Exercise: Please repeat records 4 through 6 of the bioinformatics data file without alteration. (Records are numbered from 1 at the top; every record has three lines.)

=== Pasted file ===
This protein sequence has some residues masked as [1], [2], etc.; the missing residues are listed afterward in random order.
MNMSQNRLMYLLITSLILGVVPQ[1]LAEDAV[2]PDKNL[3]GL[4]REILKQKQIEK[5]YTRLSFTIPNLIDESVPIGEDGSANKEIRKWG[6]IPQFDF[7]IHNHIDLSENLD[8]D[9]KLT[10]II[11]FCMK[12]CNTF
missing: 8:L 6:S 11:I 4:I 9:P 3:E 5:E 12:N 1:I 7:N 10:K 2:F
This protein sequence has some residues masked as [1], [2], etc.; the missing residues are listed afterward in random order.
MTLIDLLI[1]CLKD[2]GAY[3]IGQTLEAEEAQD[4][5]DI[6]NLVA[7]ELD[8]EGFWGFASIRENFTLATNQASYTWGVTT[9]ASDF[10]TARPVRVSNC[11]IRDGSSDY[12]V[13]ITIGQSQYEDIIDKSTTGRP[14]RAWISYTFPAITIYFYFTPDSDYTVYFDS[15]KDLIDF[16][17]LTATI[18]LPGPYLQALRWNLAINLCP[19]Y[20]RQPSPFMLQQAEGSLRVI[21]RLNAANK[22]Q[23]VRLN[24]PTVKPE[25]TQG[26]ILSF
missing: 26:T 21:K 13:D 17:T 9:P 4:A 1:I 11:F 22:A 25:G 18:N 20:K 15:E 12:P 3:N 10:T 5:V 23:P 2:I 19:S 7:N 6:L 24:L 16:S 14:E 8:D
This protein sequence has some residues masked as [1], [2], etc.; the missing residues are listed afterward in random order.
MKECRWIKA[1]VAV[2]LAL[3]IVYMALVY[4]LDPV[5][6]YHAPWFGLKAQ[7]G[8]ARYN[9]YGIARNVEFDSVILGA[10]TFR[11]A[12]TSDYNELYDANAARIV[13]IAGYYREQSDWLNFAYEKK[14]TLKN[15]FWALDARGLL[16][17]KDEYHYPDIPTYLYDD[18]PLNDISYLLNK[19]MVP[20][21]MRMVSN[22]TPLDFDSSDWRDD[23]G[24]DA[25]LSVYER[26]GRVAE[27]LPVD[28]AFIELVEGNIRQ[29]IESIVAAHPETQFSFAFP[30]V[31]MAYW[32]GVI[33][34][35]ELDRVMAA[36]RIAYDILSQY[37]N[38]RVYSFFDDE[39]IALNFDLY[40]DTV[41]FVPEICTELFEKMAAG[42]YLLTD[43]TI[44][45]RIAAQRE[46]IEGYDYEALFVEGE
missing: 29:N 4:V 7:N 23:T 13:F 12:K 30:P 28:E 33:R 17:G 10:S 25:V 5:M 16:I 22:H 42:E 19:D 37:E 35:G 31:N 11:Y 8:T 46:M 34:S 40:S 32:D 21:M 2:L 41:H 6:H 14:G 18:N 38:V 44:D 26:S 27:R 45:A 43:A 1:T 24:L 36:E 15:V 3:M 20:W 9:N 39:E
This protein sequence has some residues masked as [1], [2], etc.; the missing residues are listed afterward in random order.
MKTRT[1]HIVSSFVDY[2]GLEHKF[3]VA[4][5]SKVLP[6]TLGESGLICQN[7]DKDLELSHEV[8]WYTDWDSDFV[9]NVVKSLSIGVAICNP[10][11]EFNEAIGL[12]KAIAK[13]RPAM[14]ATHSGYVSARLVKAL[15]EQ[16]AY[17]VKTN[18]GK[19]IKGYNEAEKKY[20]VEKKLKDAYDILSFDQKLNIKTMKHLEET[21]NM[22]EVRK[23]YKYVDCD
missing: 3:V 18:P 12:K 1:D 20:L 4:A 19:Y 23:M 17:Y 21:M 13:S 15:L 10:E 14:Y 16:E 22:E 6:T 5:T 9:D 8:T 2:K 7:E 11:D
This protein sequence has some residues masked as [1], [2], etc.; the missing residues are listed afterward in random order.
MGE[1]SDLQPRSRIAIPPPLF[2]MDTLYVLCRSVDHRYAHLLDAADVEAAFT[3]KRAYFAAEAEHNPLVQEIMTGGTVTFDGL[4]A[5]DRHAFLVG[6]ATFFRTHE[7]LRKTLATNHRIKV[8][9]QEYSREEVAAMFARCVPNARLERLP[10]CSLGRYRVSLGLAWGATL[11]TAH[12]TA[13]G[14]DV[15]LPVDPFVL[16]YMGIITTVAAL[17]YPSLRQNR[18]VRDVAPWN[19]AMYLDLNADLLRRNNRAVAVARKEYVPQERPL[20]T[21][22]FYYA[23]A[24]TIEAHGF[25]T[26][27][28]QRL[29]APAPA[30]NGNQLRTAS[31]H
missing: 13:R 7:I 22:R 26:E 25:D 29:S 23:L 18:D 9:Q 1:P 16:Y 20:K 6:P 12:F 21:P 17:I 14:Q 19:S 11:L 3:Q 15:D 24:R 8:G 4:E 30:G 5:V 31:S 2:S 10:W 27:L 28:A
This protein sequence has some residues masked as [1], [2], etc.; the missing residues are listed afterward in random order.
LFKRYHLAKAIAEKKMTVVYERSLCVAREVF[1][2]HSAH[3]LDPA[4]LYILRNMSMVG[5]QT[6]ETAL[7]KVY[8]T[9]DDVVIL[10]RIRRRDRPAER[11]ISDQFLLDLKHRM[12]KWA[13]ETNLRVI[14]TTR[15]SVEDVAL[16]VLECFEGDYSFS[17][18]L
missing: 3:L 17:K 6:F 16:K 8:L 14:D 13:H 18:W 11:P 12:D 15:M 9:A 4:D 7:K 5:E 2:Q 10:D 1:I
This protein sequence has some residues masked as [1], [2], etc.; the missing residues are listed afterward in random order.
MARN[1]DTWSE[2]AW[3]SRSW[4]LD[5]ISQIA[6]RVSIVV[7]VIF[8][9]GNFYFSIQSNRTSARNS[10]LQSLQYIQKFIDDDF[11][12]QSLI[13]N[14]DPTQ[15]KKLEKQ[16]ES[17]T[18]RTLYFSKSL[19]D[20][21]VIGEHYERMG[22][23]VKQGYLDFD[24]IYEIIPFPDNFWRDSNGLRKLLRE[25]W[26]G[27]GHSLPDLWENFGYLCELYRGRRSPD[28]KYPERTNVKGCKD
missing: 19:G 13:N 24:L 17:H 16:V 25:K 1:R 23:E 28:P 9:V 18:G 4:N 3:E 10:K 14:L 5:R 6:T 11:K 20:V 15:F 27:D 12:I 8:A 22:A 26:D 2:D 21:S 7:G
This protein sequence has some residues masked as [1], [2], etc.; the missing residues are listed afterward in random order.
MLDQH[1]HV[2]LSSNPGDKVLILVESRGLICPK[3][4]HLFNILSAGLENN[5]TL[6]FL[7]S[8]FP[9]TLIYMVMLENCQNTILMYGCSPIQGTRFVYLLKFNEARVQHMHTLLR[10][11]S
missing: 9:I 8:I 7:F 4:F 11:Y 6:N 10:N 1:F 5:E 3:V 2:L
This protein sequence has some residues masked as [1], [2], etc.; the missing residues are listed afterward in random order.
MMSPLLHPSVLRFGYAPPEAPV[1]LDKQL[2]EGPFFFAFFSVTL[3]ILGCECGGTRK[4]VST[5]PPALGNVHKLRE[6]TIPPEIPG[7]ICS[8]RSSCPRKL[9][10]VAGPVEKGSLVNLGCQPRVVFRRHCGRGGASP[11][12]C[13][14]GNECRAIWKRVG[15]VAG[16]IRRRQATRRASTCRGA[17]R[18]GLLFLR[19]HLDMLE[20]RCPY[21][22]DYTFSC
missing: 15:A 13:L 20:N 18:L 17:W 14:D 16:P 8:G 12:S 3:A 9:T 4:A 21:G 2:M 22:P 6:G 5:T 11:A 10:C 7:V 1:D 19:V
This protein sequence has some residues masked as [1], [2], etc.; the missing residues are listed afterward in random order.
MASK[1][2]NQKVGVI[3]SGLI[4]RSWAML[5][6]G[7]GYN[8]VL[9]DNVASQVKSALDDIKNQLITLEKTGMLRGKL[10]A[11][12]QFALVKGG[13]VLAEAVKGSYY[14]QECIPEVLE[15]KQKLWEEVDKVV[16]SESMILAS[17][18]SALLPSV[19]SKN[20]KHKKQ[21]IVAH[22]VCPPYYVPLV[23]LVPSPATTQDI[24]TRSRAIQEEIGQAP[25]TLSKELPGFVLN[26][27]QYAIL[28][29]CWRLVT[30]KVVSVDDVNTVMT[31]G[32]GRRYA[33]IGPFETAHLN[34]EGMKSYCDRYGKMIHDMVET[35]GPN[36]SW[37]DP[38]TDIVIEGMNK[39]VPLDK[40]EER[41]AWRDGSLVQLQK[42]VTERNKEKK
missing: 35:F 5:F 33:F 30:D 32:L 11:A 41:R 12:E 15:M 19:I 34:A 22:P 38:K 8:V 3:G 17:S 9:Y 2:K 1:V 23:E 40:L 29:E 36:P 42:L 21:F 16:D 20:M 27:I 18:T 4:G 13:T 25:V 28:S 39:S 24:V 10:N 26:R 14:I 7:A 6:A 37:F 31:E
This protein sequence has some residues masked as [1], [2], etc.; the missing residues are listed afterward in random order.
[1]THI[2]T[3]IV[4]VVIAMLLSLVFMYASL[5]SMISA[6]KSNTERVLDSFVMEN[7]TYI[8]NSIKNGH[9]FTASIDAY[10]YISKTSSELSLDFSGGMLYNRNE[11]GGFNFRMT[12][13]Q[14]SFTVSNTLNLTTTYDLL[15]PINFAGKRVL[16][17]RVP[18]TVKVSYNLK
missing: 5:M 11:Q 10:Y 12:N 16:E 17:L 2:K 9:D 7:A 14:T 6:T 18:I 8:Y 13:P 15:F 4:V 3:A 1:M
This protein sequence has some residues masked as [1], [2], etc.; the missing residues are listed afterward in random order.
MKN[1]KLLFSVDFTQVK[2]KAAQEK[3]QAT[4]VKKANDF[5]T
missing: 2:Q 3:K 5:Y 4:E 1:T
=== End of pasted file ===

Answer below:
This protein sequence has some residues masked as [1], [2], etc.; the missing residues are listed afterward in random order.
MKTRT[1]HIVSSFVDY[2]GLEHKF[3]VA[4][5]SKVLP[6]TLGESGLICQN[7]DKDLELSHEV[8]WYTDWDSDFV[9]NVVKSLSIGVAICNP[10][11]EFNEAIGL[12]KAIAK[13]RPAM[14]ATHSGYVSARLVKAL[15]EQ[16]AY[17]VKTN[18]GK[19]IKGYNEAEKKY[20]VEKKLKDAYDILSFDQKLNIKTMKHLEET[21]NM[22]EVRK[23]YKYVDCD
missing: 3:V 18:P 12:K 1:D 20:L 4:A 19:Y 23:M 17:Y 21:M 13:S 15:L 10:E 14:Y 16:E 22:E 6:T 5:T 9:D 8:T 2:K 7:E 11:D
This protein sequence has some residues masked as [1], [2], etc.; the missing residues are listed afterward in random order.
MGE[1]SDLQPRSRIAIPPPLF[2]MDTLYVLCRSVDHRYAHLLDAADVEAAFT[3]KRAYFAAEAEHNPLVQEIMTGGTVTFDGL[4]A[5]DRHAFLVG[6]ATFFRTHE[7]LRKTLATNHRIKV[8][9]QEYSREEVAAMFARCVPNARLERLP[10]CSLGRYRVSLGLAWGATL[11]TAH[12]TA[13]G[14]DV[15]LPVDPFVL[16]YMGIITTVAAL[17]YPSLRQNR[18]VRDVAPWN[19]AMYLDLNADLLRRNNRAVAVARKEYVPQERPL[20]T[21][22]FYYA[23]A[24]TIEAHGF[25]T[26][27][28]QRL[29]APAPA[30]NGNQLRTAS[31]H
missing: 13:R 7:I 22:R 26:E 25:D 29:S 23:L 18:D 9:Q 1:P 16:Y 20:K 6:P 12:F 21:P 17:I 14:Q 19:S 11:L 3:Q 15:D 24:R 8:G 4:E 30:G 5:V 31:S 2:S 10:W 27:L 28:A
This protein sequence has some residues masked as [1], [2], etc.; the missing residues are listed afterward in random order.
LFKRYHLAKAIAEKKMTVVYERSLCVAREVF[1][2]HSAH[3]LDPA[4]LYILRNMSMVG[5]QT[6]ETAL[7]KVY[8]T[9]DDVVIL[10]RIRRRDRPAER[11]ISDQFLLDLKHRM[12]KWA[13]ETNLRVI[14]TTR[15]SVEDVAL[16]VLECFEGDYSFS[17][18]L
missing: 3:L 17:K 6:F 16:K 8:L 14:D 13:H 18:W 11:P 12:D 15:M 9:A 4:D 7:K 5:E 2:Q 10:D 1:I